From a review of a book by Ilaria Ramelli, namely The Christian Doctrine of Apokatastasis: A Critical Assessment from the New Testament to Eriugena (Brill, 2013. 890 pp):
"…in a passage in Origen in which he speaks of “life after aionios life” (160). As a native speaker of Greek he does not see a contradiction in such phrasing; that is because aionios life does not mean “unending, eternal life,” but rather “life of the next age.” journalofanalytictheology.com/ja … 30418a/271
Jesus Himself spoke of aionios life in the aion to come (Lk.18:30; Mk.10:30), thus limiting it, whereas Scripture speaks of multiple aions/eons/ages to come (Eph.2:7, Rev.11:15, etc).
Jude 7 speaks of the fire that destroyed Sodom as an example of “aionion fire” (the same words aionion fire used in Mt.25:41, compare v.46). Did Sodom burn forever? No.
If one wishes to teach something clearly, they use words that are definitive or less ambiguous, not words that are full of ambiguity. Therefore Christ did not teach “endless” punishment or torments that have “no end”. For if Christ meant to teach “endless” punishment, why use the ambiguous words olam, aion and aionios? Why not instead use the word APERANTOS (“endless”; 1 Timothy 1:4)? Or why not use the words “no end” as in Lk1:33b: “And of His kingdom there will be no end”? Why not use the word “eternal” (AIDIOS) as in Rom.1:20 and Jude 6? Why not use the word His contemporary Philo used, APEIRON, unlimited? The answer seems obvious.
You have rejected a position that the duration of life & punishment in Matt.25:46 are not necessarily of equal duration. But did not address the argument that they are of equal & temporary duration. See my comments above, including some from my previous post. Also related to this is the passage in Daniel 12:2-3, as in the following:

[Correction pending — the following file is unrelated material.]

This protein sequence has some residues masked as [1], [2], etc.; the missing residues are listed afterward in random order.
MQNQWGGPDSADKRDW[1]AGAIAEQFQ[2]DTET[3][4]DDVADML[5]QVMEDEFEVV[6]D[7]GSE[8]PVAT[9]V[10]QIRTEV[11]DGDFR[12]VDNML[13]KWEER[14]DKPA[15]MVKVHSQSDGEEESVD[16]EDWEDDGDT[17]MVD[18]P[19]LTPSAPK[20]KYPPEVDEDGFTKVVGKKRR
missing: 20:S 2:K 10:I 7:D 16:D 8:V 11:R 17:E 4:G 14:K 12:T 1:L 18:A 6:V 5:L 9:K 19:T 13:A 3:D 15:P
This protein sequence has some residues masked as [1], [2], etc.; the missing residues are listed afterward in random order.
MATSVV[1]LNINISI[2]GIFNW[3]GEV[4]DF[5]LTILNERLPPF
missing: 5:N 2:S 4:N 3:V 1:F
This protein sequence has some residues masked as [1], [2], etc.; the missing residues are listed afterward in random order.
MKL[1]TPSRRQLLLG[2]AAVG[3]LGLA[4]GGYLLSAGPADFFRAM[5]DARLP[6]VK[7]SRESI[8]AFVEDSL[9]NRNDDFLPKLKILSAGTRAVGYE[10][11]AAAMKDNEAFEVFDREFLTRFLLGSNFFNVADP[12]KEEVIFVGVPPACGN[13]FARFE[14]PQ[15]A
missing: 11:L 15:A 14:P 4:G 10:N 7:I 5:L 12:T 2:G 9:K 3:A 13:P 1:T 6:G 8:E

The context supports the view that both the life & the punishment referred to in v.2 are of finite duration (OLAM), while v.3 speaks of those who will be for OLAM “and further”.
2 From those sleeping in the soil of the ground many shall awake, these to eonian life
and these to reproach for eonian repulsion." 3 The intelligent shall warn as the warning
of the atmosphere, and those justifying many are as the stars for the eon and further."
The Hebrew word for eonian (v.2) & eon (v.3) above is OLAM which is used of limited durations in the OT. In verse 3 of Daniel 12 are the words “OLAM and further” showing an example of its finite duration in the very next words after Daniel 12:2. Thus, in context, the OLAM occurences in v.2 should both be understood as being of finite duration.
The early church accepted the following Greek OT translation of the Hebrew OT of Dan. 12:3:
2 and, many of the sleepers in the dusty ground, shall awake,—these, [shall be] to age-abiding life, but, those, to reproach, and age-abiding abhorrence; 3 and, they who make wise, shall shine like the shining of the expanse,—and, they who bring the many to righteousness, like the stars to times age-abiding and beyond. (Daniel 12:2-3, Rotherham)
2 And the multitude of those sleeping in the dust of the ground do awake, some to life age-during, and some to reproaches—to abhorrence age-during.
3 And those teaching do shine as the brightness of the expanse, and those justifying the multitude as stars to the age and for ever*. (Dan. 12:2-3, YLT)
You are probably right. I am not sure where I got the “three years” info. But in the pdf translation below of “Wars of the Jews” Book 6, Chapter 9, Section 4, it reads, "… as was John condemned to perpetual imprisonment.
I also possess an very old physical copy of Josephus,and it is written exactly the same as the document above. Not “Jonathan” but “John.” And there is no mention of “three years” nor was it inserted in parentheses.